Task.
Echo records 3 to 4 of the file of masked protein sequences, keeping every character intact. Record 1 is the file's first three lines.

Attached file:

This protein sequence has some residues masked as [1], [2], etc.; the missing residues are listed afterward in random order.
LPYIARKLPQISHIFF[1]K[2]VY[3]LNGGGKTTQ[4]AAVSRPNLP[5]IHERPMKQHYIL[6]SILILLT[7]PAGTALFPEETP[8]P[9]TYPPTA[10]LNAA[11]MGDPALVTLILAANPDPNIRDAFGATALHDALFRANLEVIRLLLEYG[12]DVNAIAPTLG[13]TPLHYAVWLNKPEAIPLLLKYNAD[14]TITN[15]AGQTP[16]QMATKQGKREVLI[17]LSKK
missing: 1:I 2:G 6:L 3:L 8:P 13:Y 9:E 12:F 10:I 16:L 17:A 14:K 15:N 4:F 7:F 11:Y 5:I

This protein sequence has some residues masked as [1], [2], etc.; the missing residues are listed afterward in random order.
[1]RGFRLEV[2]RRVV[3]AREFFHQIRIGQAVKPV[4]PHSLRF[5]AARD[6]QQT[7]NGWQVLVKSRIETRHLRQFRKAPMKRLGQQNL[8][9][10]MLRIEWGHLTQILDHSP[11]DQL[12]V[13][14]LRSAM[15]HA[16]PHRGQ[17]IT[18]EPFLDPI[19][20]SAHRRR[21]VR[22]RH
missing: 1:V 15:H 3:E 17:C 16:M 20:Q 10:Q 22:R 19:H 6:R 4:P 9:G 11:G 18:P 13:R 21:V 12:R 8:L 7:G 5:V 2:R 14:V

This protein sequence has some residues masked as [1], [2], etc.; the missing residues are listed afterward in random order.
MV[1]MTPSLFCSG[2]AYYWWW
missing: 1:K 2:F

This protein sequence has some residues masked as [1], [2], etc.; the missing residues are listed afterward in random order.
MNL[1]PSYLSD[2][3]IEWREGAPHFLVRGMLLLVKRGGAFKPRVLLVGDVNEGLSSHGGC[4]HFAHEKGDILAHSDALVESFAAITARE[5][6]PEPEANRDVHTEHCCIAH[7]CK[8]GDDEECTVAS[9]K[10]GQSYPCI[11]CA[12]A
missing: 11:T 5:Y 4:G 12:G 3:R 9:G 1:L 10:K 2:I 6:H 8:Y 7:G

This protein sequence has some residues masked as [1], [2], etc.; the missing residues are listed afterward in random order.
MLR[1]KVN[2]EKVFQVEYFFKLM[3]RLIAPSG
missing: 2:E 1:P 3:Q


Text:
This protein sequence has some residues masked as [1], [2], etc.; the missing residues are listed afterward in random order.
MV[1]MTPSLFCSG[2]AYYWWW
missing: 1:K 2:F

This protein sequence has some residues masked as [1], [2], etc.; the missing residues are listed afterward in random order.
MNL[1]PSYLSD[2][3]IEWREGAPHFLVRGMLLLVKRGGAFKPRVLLVGDVNEGLSSHGGC[4]HFAHEKGDILAHSDALVESFAAITARE[5][6]PEPEANRDVHTEHCCIAH[7]CK[8]GDDEECTVAS[9]K[10]GQSYPCI[11]CA[12]A
missing: 11:T 5:Y 4:G 12:G 3:R 9:G 1:L 10:K 2:I 6:H 8:Y 7:G